This one isn’t new either, but it’s been springing up a LOT this year. It’s recreating the old newstand comics model, but in digital form. In this model you charge for ALL of your content, whether or not you sell by the issue, or by the collection. You can do this on your own, or through a middle man, and sell it through a site like Comixology.  Or you can use two middle men, and go through a publisher & then go through a digital distributor.  This model doesn’t bring in much (or any) ad money, but it doesn’t exclusively rely on trade sales either. Although this one has been around for a while, I would argue that it wasn’t really workable until the advent of tablet technology. Now that we have a digital interface that almost recreates the physical print experience, this is becoming more and more viable.

The Pros: Like the last model, this one is pretty cheap to produce. But unlike the last model you have some real potential for immediate revenue. No need to wait for trade, as you can charge a buck or two per issue. And because there are no printing costs, you get to keep the lion’s share of that buck or two. You pay the middle man their cut, and the rest goes to you. With the advent of tablet technology, selling a digital copy of the physical product on the same day is becoming more and more common.

Bandette, by Paul Tobin & Colleen Coover. Published by Monkeybrain Comics.

The Cons: Similar to the cons in the first model. Digital still doesn’t have the in-your-face presence that a physical comic in a comic shop does. And so while you can recoup some capital quite quickly, the size of that pie is still very small. By going into a comic shop, you are pretty much assuming an intent to buy. That kind of dollar loyalty doesn’t exist online yet.For someone to really takeadvantage of this model, a customer has to a) own a tablet  b) know about Comixology, or a similar digital distributor, and then c) have enough time to really figure out which comics are for them. Also, because much of the content being produced in this model (and in the last) comes from a more indie culture, getting consumers that only read superhero comics to expand their horizons is as difficult in digital comics as it is in physical ones.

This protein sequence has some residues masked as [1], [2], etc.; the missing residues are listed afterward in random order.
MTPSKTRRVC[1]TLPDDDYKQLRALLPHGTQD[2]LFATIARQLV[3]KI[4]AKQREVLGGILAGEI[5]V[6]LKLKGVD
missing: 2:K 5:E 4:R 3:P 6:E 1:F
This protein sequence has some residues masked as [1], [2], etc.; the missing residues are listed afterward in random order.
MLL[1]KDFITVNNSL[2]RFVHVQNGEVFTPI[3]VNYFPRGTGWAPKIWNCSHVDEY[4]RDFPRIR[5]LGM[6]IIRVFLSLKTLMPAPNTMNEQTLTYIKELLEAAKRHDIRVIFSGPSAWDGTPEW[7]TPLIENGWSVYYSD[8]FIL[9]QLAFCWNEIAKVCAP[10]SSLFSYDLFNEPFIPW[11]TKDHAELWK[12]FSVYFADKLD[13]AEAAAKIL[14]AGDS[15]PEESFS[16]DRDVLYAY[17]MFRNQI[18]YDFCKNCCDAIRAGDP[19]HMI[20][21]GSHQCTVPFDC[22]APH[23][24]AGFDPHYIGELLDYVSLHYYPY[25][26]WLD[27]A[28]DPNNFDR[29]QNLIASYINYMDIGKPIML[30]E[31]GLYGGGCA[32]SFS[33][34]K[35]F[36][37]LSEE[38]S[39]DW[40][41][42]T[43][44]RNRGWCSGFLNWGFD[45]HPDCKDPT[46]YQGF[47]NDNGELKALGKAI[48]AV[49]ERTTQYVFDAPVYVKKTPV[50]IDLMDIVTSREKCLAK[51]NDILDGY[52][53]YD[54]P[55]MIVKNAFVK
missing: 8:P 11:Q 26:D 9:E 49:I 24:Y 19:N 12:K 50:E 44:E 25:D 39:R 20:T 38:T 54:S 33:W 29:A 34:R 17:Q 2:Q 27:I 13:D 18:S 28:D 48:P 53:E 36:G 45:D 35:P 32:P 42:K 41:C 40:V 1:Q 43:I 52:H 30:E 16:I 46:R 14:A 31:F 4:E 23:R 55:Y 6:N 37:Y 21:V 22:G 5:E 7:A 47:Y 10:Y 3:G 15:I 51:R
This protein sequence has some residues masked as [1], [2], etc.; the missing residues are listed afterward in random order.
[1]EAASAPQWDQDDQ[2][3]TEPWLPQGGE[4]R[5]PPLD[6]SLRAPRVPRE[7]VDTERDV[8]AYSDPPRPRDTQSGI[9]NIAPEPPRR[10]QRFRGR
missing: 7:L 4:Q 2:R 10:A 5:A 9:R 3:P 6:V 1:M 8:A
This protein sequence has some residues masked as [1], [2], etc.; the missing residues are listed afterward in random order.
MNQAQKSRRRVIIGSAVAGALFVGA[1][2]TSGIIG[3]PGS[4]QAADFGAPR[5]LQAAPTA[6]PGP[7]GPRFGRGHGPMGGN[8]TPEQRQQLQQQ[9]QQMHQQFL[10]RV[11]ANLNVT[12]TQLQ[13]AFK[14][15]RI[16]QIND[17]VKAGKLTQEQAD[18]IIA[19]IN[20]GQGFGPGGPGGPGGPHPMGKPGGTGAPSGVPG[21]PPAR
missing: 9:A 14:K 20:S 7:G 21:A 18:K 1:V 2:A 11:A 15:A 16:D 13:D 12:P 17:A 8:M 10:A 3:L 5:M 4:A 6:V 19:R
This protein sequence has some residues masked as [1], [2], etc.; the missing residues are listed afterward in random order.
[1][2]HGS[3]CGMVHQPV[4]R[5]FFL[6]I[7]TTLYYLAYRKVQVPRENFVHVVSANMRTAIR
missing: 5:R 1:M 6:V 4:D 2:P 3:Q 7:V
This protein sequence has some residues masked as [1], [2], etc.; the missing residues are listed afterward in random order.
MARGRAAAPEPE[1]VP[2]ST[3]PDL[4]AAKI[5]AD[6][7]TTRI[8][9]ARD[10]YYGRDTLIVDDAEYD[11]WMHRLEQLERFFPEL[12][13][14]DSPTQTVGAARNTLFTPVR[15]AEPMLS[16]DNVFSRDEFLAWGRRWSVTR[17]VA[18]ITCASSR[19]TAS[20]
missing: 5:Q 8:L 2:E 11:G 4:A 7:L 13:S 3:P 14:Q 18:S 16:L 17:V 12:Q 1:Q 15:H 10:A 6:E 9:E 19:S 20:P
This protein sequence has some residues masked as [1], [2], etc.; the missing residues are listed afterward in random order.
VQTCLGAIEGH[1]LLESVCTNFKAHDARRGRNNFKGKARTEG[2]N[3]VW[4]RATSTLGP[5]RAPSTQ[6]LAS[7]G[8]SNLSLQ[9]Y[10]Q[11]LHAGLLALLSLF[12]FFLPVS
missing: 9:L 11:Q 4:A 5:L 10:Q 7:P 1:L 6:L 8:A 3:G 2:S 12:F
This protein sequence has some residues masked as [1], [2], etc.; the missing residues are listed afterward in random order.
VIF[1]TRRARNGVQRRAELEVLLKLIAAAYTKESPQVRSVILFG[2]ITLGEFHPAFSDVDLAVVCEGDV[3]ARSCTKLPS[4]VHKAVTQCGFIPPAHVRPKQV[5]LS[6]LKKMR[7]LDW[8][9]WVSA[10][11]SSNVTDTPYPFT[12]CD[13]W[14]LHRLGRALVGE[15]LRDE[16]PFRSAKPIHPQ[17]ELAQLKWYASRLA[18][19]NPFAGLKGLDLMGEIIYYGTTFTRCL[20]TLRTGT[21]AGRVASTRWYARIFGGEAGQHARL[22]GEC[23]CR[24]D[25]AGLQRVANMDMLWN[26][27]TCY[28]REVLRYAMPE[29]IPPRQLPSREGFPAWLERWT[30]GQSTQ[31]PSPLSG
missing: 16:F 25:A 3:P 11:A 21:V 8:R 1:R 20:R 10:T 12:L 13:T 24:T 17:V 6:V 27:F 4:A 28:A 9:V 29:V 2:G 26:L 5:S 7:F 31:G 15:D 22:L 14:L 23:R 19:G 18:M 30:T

This is one that’s really blown up in the last few years, and I think we’re going to see a lot of publishers and creators really try to make this model work. It’s the one that’s closest to the old physical model, and it’s one that in theory, means the least amount of change to the traditional way of doing things. DC and Marvel have both taken a few stabs at this. They are putting out digital versions of some (though not all) of the physical comics that they produce, but they’re also producing new comics for digital use initially (with a physical copy often coming out months later).

The quality of these have been pretty shoddy, though DC has made some real attempts this year at producing quality work for a digital audience. One of the biggest stories in digital comics this year has been Monkeybrain Comics. They’re using this model, and doing it with name creators, and with interesting properties. And the quality so far has been pretty high.

Examples of this model:  Monkeybrain ComicsDouble Barrel Comics

The “You Can’t Actually Buy This Cow, But It’s Milk Is Gamma-Irradiated And Will Give You Superpowers” model

This ones pretty new, and only a handful of creators are really using it. This is where creators actually use digital or tablet technology to create a product that is impossible to reproduce in physical print. There may be a version of the product that comes out eventually, but it’s not going to have the same level of interactivity that its digital counter part does.

Marvel has been experimenting with this model with their “Infinite” line. At this point it’s not much more than a pretty gimmick, but I could see this growing like crazy over the next few years. Especially with companies that have some money for an initial investment.

The Pros: By having a format that can’t be reproduced in physical comics, you have complete control over how your audience consumes your product. You are eliminating the physical costs entirely, and essentially creating a new audience to go along with your new content.

The Cons: Although your physical costs are nill, this is still going to cost some coin. Especially if you’re producing NEW content, and not just riffing on existing content the way that Marvel does with their Infinite line.

This is the one that’s going to see the most change in the next few years. As tablet tech evolves, expect to see the content created for that tech to evolve as well.

Examples Of This Model: The Thrill ElectricMarvel Infinite

So what does this all mean? Not much, other than there has never been a better time to get into self-published comics. Two of the main problems (distribution, and paper costs) that always hampered self-publishing are essentially eliminated in a digital-driven marketplace. Obviously digital has it’s own set of obstacles, but those seem to be problems with solutions.